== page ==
I muse on memories of the Melbourne Silent Dinner Parties, which all panned out to be incredibly romantic affairs – each night with it’s own bent, but all with an air of the amorous. The free flowing connections that formed on the first night have proven to become lasting friendships. Many of them stay in touch, and the group that formed around the couple who got engaged that night attended the engagement party. The couple, Joel and Karen, also plan to have a period of silence at their upcoming wedding embracing the energy in which they promised to get hitched. The evening had a subtle atmosphere, with much underlying the unspoken. Quite a calm group, with a lot of heart connection.
The second night of the festival was a much younger crowd than the first night, and got a little out of control. It was quite rowdy and heaps of fun, and it was no time before you couldn’t tell who came with who as the group merged into a mash-up. Peeps who certainly didn’t arrive together left together. One participant, Simon Eales left all his belongings behind, and when he showed up to collect them the next day I discovered he was a street press reviewer who subsequently wrote an article on the piece, the column called ‘Bangs? no Fringe’ for Front Row Arts in Inpress. His words may give you an idea of what the group were like. They physically connected by wrapping each other up in masking tape. At one point the whole table was tied together this way. Bonding! The group decided to break the silence around the table after about 3.5 hours. It’s the first time a group that has come in from a fringe festival has broken the Silence while still on the premises. Normally I find that when they are festival events, the participants approach the space as holding the silence, and feel free to talk if they are outside of it, but not before. Many a sidewalk debrief has occurred this way. This group ran down the sidewalk and ended up at the pub down the road and dissolved into the evening.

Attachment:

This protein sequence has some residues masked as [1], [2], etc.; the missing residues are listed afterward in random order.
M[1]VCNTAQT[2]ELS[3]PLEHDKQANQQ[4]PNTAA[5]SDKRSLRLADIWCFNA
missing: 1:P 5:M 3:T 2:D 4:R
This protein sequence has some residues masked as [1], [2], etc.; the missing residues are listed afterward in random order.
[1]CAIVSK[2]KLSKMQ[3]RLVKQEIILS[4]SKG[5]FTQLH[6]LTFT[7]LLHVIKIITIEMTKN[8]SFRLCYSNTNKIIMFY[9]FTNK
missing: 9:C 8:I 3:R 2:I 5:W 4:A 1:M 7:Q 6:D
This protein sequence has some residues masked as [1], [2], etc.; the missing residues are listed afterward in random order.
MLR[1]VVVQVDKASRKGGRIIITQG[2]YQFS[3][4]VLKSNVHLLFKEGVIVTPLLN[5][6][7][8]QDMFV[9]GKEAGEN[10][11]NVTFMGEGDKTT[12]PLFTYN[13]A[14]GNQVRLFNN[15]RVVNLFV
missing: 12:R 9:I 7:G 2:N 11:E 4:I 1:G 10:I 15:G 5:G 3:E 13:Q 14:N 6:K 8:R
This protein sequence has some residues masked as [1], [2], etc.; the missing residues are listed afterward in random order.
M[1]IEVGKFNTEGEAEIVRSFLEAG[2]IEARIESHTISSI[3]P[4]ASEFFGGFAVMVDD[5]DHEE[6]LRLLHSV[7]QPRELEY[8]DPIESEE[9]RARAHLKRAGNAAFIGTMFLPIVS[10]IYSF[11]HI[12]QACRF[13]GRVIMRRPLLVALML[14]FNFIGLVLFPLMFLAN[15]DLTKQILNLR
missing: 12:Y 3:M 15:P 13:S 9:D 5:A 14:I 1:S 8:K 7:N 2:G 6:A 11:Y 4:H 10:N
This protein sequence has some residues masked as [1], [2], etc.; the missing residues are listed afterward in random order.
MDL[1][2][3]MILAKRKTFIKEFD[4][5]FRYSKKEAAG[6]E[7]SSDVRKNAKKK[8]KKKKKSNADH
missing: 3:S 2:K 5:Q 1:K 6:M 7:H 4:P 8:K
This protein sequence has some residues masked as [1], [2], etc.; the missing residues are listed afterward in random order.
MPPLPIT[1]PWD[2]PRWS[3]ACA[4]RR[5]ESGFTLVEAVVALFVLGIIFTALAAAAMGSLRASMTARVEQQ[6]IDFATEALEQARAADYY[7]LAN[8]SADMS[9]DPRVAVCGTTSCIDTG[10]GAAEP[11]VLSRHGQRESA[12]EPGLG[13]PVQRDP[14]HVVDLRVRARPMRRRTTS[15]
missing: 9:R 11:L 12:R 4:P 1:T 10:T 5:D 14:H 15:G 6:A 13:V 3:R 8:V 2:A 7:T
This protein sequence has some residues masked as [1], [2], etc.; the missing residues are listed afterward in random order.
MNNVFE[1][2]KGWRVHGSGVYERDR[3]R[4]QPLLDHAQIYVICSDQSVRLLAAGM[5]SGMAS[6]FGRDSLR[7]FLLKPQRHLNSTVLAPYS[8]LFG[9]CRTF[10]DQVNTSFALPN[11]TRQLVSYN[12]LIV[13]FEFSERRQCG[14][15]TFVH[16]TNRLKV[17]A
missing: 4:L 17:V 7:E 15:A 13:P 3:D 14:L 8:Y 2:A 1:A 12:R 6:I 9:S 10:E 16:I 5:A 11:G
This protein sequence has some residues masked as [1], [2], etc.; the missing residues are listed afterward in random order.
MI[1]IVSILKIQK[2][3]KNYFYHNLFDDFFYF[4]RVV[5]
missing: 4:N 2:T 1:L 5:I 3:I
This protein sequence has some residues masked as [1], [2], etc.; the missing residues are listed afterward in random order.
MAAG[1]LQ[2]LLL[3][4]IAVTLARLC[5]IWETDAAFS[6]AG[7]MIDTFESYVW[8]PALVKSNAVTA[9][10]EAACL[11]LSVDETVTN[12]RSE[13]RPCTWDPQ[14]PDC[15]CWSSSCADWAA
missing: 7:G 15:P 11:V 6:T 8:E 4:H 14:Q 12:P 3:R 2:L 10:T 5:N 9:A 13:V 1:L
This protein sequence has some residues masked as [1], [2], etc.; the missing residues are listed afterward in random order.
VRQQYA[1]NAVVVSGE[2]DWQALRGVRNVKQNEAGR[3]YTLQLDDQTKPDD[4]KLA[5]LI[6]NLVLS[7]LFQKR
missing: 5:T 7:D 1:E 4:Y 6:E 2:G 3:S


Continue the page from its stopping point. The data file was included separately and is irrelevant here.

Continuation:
The third night it rained. No big deal, we had undercover, however it did mean that I had to break the tables up to make sure no-one got wet. This changes the dynamic as the groups are smaller and often curious about what it’s like ‘over there’ at the other table. With the help of one of the guests, we collected everyones car keys and played musical chairs with key pairs. Nice to break things up. One lady brought her partner along for his birthday, not telling him anything about the event until they got to the door and she quickly briefed him as I let them in. Wowswers, what a gift. We had a birthday cake, and sung the ol song in sign. Very sweet.
Behind the scenes it was one of the smoothest runs yet. Most of the crew came from my crazy extended family, as they are nearly all in Melbourne I seized the opportunity to collaborate with them in some Art&Life :: and loved every minute. What an incredible difference having all that support makes. And loads of them came along as guests too, which was about time! My particular thanks to the following for giving their time, resources, and wonderful selves to the events: Elizabeth Leticia Grace Cowin, Augustus Viola, Aviva Beecher Kelk, Emma James, Mary Kearney, Rob Krikori, Celia Ryan, Marg Welch, Mag Kearney, Frank Viola, Jack Viola, Susie Rourke, Danny James.
So now we head from one fringe festival to the other, as I prepare for Adelaide Fringe in March. The crew is coming together down there, and we have a few repeat offenders behind the scenes – we can expect to portion out potions on the plates with the fantastic Antonietta as our chef again, wonderful! The dates for that one are March 7, 8 & 9, so get your tix now at the festival website, or buzz me of you’d like to come help instead of buy a ticket, and see ya there in Mad March. Can’t wait to see some shows at AFF as well, and if you want my recommendation for something to see, check out Sketch The Rhyme!